Urban issues take center stage in two Chicago performances

As a longtime physician in a community health clinic on Chicago's South Side, Doriane Miller says she began seeing a disturbing trait among her young patients.

Many of them had either been victims of gunfire or knew someone who had been shot.

The impact she saw was devastating.

Children growing up and living in poverty-stricken neighborhoods in the third-largest U.S. city were exhibiting signs of post-traumatic stress disorder-not unlike combat veterans fighting wars thousands of miles away.

"One would think that being shot would be a significant, life-changing event," Miller says. But what has become too common in some of the city's hardest-hit areas also has gone a long way in normalizing what many others would consider anomalous in their lives.

"I've had patients brush it off," she says.

Still, victims of violent crime struggle to fully recover and younger crime victims fall behind in school and engage in risky behaviors, like unprotected sex and drug and alcohol abuse.

After receiving a grant in 2010 to organize health seminars on the topic, Miller wrote a play, "It Shoudda Been Me," which follows a fictional character, DeShawn, after his friend is killed in a drive-by.

Tiombe Eiland, a retired CPS teacher who now is working in a Catholic school in the Roseland neighborhood, says the play has had a major impact on her students.

Many students related to the play's main character and, much to Eiland's surprise, bared their "vulnerabilities."

"They would open up in front of adults and in front of other students that they didn't necessarily know," she says.

"It Shoudda Been Me" is being presented in collaboration with the University of Chicago Urban Health Initiative and will be performed by the youth theater at Chicago's eta Creative Arts Foundation, located at 7558 S. South Chicago Ave.

The youth theater also is premiering "Have You Seen My Daddy?" a musical that chronicles the impact of a single-parent upbringing.

Written and directed by eta's artistic director, Runako Jahi, the performance premieres Dec. 26 and runs through June 1.

Inspired by his work with teenagers during his weekly Saturday theater workshop, Jahi set out to write an episodic musical that tackles major urban issues borne from fatherless homes.

But from a "sense of hopelessness," Jahi says, "you can survive regardless of the situation you're in. ...

This play is to benefit young people by not preaching at them, but by showing examples of different situations."

General admission tickets are $6 for adults and children and $5 for groups of 25 or more. For reservations, call (773) 752-3955.

Past articles

Unexpected and marvelous: Don't miss Emerald City Theatre's Hansel & Gretel

A nationally produced playwright and kindie rock royalty teamed up for Emerald City Theatre's new musical and the result is magical.  Read...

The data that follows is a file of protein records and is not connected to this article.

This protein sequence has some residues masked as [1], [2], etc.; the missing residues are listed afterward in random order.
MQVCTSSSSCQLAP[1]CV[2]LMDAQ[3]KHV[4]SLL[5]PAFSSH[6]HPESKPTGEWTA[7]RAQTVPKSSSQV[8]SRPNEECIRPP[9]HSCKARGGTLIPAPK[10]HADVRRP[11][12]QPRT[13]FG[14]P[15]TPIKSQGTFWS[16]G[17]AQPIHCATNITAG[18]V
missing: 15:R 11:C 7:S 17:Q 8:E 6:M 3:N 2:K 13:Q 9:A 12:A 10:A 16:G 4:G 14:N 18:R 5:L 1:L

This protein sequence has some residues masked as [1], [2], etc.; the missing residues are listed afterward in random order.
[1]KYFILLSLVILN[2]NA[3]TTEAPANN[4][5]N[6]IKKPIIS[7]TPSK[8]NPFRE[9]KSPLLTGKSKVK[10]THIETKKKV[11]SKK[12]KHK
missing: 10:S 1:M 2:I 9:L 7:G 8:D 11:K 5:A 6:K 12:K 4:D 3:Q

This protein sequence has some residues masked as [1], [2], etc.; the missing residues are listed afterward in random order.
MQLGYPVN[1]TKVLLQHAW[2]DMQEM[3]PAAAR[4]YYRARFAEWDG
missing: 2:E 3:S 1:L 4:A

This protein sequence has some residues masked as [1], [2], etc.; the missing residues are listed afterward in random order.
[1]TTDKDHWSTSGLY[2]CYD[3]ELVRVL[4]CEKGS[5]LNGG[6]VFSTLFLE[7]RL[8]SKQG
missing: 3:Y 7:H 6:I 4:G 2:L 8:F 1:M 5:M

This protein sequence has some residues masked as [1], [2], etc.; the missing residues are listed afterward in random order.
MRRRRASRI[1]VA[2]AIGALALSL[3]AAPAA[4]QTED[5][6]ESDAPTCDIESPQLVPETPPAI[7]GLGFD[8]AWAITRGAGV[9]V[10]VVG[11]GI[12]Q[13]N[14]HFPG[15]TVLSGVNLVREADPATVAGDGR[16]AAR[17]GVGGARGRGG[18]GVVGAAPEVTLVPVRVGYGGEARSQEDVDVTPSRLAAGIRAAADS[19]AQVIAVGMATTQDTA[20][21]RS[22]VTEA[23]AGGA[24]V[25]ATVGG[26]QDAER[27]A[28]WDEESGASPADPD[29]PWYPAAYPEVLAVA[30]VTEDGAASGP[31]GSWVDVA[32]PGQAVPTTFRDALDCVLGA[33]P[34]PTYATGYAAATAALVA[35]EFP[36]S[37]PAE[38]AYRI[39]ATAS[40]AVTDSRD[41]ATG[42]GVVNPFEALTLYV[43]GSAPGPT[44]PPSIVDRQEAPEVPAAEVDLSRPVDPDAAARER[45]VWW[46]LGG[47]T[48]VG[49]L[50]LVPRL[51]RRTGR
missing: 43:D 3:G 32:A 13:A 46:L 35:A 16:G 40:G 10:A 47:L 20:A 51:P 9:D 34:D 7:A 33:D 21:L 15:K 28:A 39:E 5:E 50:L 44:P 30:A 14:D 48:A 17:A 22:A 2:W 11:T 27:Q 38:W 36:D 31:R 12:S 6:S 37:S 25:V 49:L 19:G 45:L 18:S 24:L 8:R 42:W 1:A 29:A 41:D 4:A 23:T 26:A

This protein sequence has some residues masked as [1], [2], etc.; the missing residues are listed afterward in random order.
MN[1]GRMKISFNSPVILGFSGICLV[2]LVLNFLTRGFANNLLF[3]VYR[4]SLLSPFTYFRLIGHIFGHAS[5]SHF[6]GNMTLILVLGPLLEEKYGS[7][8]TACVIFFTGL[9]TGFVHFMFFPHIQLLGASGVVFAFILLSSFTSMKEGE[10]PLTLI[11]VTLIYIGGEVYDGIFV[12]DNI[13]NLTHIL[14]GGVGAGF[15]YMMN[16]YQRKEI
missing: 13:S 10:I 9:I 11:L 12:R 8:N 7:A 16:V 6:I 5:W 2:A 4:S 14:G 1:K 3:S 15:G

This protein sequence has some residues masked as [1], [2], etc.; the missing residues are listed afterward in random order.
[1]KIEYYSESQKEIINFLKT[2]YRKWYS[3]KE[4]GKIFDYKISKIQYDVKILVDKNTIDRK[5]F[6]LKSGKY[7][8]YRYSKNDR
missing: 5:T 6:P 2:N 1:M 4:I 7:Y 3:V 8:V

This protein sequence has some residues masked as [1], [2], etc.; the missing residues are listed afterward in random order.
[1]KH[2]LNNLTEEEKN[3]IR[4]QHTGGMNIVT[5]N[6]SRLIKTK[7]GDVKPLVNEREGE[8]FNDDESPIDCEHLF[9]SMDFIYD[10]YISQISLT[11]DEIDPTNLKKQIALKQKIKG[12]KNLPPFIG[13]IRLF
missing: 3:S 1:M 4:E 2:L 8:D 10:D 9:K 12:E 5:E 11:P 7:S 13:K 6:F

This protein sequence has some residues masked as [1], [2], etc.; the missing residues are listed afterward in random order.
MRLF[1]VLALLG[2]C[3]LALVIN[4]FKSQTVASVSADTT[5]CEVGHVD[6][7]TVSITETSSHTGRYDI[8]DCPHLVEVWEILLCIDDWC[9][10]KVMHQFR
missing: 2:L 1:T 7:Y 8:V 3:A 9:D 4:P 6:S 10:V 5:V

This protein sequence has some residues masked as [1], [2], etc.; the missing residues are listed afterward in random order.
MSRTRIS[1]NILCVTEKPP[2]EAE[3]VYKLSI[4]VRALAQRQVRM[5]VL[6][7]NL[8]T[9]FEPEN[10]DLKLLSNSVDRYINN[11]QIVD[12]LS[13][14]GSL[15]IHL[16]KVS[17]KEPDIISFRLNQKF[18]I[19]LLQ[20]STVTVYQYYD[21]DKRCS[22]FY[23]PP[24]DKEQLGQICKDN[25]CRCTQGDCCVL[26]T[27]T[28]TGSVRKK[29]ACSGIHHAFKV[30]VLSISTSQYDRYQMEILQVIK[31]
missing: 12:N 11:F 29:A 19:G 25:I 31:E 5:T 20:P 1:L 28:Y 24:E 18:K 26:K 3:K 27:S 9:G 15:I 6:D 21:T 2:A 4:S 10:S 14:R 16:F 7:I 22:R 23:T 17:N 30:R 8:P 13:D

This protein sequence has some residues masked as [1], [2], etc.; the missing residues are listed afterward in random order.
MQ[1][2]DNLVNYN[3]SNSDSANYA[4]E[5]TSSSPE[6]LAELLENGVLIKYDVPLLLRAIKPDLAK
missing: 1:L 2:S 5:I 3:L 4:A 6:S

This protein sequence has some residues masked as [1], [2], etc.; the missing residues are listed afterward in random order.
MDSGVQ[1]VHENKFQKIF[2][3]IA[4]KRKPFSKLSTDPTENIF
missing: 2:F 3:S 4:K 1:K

5 ways to beat boredom over winter break

Once the holiday excitement dies down and day-to-day life begins again, the boredom blues can set in fast. Hold it off with these fun ideas to keep kids busy.  Read...


Mom down: Appreciating your kids' independence

When mom is down for the count, the longing, nostalgic thoughts of babies are quickly replaced by gratefulness that the kids are old enough to now fend for themselves. Read...

Sponsored post

Secrets to raising a smarter baby

Happy, healthy adults often start out as smart babies. Here are three critical steps to take to start your child on a road to success.  Read...

Sponsored by

Study: Parents matter most for toddlers with autism

With a lot of work, parents can make a significant impact on how their toddler with autism learns. Read...


Gait analysis makes strides in mobility treatments

Shriners Hospital, among other Chicago area hospitals, is using technology to find better ways to help their patients move. Read...


5 tips to help children with special needs feel comfortable at your holiday party

Though it’s easier to stay home rather than worrying about meltdowns and explanations when you have a child with special needs, don’t. Show these tips to the host or hostess of the next holiday party to make the night a success for everyone. Read...


Meet Broadway star Kecia Lewis from Cadillac Palace Theatre's Cinderella

Cinderella's fairy godmother talks new songs, memorable moments from the show and her favorite role of all: being a mom. Read...


Chicago dad: 7 holiday life hacks that change everything

Practical holiday life hacks to get you through the season. Test them out and tell your friends!  Read...


Ring in the New Year with family-friendly celebrations in Naperville

These kid-friendly events allow you to ring in 2015 with the entire family, no matter how young. Read...


Copyright 2014 Wednesday Journal Inc. All rights reserved. Chicago web development by liQuidprint